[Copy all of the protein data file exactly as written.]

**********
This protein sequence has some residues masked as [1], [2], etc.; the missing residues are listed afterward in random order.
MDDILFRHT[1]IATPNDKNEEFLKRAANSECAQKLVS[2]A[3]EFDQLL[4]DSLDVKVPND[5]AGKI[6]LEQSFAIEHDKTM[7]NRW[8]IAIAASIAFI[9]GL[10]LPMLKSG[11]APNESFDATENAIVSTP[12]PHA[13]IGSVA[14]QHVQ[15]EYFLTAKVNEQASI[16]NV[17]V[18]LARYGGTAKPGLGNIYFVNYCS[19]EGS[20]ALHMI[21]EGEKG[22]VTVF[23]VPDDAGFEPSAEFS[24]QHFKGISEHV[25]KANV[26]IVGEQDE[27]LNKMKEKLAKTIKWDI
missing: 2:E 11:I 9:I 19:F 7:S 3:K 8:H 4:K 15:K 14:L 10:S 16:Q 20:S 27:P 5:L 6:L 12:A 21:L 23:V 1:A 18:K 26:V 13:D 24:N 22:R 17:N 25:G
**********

This protein sequence has some residues masked as [1], [2], etc.; the missing residues are listed afterward in random order.
MDDILFRHT[1]IATPNDKNEEFLKRAANSECAQKLVS[2]A[3]EFDQLL[4]DSLDVKVPND[5]AGKI[6]LEQSFAIEHDKTM[7]NRW[8]IAIAASIAFI[9]GL[10]LPMLKSG[11]APNESFDATENAIVSTP[12]PHA[13]IGSVA[14]QHVQ[15]EYFLTAKVNEQASI[16]NV[17]V[18]LARYGGTAKPGLGNIYFVNYCS[19]EGS[20]ALHMI[21]EGEKG[22]VTVF[23]VPDDAGFEPSAEFS[24]QHFKGISEHV[25]KANV[26]IVGEQDE[27]LNKMKEKLAKTIKWDI
missing: 2:E 11:I 9:I 19:F 7:S 3:K 8:H 4:K 15:K 14:L 10:S 16:Q 20:S 27:P 5:L 6:L 12:A 21:L 23:V 1:A 18:K 26:V 13:D 24:N 22:R 17:N 25:G